1.25% 10Y Yields: Now What?

1.25% 10Y Yields: Now What?

By Ian Lyngen of BMO Capital Markets

10-year yields broke through 1.25% during the overnight session on what can best be described as pressing a crowded trade. We’re certainly onboard with a challenge of 1.25% and 1.273% (March 19th peak) beyond there, if for no other reason than late-Friday’s selloff has created more questions than answers – suggesting the underlying momentum evident during the overnight session must run its course before any retracement is in the offing.

Moreover, the lack of an immediate bearish trigger also implies the recent bout of weakness has taken on a different character than had the march toward higher yields been accompanied by a fundamental data event or an influx of Treasury supply. In fact, the relatively smooth takedown of the February refunding left investors with the impression the supply concession in place prior to the auctions themselves would be sufficient. It’s the reemergence of the bearish trend in the absence of an identifiable catalyst that makes the selloff particularly notable.

Given the fact rates are edging higher on a combination of bearish underpinnings as opposed to a distinct driver, the technical landscape is useful in gauging the extent to which any repricing may extend. Beyond 1.273%, there is little support for 10s until an opening gap from 1.431%-1.471% that was established in late-February. 1.50% also holds obvious significance, however a 25 bp selloff driven by a series of already known bearish factors is difficult to envision, leaving us to anticipate dip-buying will emerge long before the overhead opening gap with an eye on anything >1.30% as sufficient incentive for any demand not sated by last week’s auction of $41 bn 10s at 1.155%.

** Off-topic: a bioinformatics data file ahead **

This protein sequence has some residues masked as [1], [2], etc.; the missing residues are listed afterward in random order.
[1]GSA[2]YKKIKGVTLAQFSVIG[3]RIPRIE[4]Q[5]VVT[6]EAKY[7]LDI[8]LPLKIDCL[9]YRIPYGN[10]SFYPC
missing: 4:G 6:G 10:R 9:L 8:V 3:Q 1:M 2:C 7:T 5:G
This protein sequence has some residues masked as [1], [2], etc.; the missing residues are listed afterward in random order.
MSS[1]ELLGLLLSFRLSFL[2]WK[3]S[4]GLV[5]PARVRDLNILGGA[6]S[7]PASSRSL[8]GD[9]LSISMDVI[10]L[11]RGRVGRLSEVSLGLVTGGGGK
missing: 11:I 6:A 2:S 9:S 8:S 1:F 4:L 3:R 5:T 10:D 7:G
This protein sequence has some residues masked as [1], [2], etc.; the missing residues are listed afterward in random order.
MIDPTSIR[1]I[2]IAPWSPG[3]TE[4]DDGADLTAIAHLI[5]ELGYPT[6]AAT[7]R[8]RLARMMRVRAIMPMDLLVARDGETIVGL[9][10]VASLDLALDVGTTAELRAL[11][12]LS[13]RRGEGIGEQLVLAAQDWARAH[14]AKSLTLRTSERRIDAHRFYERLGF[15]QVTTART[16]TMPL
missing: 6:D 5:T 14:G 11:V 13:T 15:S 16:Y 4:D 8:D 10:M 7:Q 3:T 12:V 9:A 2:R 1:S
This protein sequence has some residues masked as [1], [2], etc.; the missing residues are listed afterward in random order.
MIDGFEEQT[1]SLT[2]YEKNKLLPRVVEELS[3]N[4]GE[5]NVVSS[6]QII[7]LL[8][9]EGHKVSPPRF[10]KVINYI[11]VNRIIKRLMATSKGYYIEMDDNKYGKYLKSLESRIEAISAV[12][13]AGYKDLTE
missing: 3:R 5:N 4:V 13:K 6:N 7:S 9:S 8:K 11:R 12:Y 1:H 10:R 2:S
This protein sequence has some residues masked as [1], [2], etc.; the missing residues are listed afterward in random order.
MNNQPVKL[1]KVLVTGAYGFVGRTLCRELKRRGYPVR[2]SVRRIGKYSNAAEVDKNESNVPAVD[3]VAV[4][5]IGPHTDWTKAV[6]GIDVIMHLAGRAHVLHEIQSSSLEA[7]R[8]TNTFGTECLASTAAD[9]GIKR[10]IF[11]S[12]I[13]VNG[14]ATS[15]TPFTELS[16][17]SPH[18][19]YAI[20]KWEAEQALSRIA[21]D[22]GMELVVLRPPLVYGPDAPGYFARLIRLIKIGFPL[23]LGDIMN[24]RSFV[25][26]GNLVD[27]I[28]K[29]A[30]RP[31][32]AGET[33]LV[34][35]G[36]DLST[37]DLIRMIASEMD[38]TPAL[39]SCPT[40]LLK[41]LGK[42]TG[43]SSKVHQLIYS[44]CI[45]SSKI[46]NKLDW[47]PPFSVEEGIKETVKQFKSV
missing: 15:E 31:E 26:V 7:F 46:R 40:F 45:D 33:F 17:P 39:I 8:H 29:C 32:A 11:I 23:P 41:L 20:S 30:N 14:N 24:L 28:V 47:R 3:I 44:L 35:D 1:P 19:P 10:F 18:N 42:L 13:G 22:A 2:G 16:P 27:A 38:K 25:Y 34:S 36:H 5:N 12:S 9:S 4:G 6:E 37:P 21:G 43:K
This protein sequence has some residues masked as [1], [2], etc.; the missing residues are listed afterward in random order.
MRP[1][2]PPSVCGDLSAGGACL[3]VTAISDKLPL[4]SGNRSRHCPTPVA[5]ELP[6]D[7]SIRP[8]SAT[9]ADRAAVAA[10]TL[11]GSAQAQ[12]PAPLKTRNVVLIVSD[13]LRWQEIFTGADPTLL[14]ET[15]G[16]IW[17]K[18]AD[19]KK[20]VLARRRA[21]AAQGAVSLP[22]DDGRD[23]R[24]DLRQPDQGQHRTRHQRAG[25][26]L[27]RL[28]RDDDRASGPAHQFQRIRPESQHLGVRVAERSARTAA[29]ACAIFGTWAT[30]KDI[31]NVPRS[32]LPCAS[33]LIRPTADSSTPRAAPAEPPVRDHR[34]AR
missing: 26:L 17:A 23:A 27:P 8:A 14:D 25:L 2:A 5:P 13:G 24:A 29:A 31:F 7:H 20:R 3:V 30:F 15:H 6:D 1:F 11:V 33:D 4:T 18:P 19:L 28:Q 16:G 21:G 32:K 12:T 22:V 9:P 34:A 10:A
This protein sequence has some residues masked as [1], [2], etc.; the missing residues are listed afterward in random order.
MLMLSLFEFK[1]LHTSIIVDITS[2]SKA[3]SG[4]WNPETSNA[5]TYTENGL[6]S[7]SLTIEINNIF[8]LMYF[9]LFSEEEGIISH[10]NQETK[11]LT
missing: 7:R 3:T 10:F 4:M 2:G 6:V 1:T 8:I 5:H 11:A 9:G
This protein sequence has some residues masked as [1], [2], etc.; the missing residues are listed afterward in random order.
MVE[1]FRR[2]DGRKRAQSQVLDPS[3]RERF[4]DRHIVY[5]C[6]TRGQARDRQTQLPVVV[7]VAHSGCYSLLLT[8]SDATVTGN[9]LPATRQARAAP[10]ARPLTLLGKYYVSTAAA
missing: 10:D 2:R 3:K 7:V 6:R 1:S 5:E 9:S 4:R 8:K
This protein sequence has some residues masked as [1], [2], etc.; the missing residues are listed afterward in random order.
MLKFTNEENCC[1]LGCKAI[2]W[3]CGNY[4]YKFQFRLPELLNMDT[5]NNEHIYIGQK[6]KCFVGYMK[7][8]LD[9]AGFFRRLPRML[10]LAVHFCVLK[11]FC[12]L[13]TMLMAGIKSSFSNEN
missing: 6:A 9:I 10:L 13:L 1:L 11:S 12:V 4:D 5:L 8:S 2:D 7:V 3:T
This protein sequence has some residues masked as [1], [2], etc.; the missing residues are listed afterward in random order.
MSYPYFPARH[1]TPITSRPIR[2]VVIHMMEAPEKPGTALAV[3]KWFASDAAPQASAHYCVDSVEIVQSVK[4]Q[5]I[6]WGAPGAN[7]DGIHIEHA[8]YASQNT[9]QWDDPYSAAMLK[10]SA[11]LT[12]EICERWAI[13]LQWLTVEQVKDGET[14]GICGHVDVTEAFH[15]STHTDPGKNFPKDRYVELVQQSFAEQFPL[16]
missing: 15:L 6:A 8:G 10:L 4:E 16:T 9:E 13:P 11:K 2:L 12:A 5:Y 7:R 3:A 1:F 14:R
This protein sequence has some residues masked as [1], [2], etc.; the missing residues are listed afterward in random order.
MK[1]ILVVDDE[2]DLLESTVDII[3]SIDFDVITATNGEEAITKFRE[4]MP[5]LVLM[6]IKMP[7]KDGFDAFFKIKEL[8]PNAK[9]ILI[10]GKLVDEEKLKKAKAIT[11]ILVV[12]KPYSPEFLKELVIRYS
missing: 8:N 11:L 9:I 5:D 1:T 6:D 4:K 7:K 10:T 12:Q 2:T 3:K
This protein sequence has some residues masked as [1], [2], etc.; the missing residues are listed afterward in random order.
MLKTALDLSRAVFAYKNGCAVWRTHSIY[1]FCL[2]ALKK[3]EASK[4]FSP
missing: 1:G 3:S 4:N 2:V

To be fair, there are plenty of factors supporting a durable repricing toward higher Treasury yields;

  1. inflation expectations as evidenced by 10-year breakevens at 224 bp overnight,
  2. elevated energy prices as the front-month WTI nears $61/barrel,
  3. progress toward Biden’s stimulus deal expected by month’s end now that the impeachment trial has been concluded,
  4. massive Treasury issuance needs and, of course,
  5. record high equity prices yet again.

We’d be remiss to argue against the intrinsic bearishness of these factors, rather the challenge is gauging the extent to which any repricing can sustainably press before running up against the bullish concerns.

Chief among the influences expected to keep yields from returning to an environment in which 2-handle 10s are back on the table is the overhang of slack in the labor-market resulting from the initial hit to the front-line service sector. While jobs have been recovered and the unemployment rate dropped dramatically, there remains a large segment of sidelined workers that will require more than simply vaccinations and reopenings to be reengaged. This structural underemployment will keep wages contained for years and without upward pressure on wages, it will be a struggle to achieve the true, demand driven inflation the Fed seeks. This isn’t to suggest investors won’t be faced with pockets of idiosyncratic inflation via the reversal of the initial pandemic impact, however the base effects will distort the more modest monthly gains as the March-May period unfolds. With transitory and supply side inflation more a tax on the consumer than enduring trends, we’re cautious against assuming the bearishness currently underway in Treasuries will prove sustainable.

The interplay between higher rates and equities also warrants a nod; particularly as >1.25% 10s and record high stocks reflect a shared optimism that risks conflicting with the ‘low rates drive higher valuations’ narrative that has been in play throughout much of the pandemic. Needless to say, there is a level 10- and 30-year yields at which the equity market wobbles, financial conditions tighten, the Fed takes notice, and the low right environment is reinforced either through forward guidance or changes in QE. As it stands, such an extreme appears to be further out on the macro horizon – at least for the time being. In the interim, we’re content to watch the cheaper and steeper trade get pressed and suspect this episode will serve to redefine the upper bound for the rates trading range once again as opposed to establishing a new floor for Treasury yields.

Tyler Durden
Tue, 02/16/2021 – 09:10

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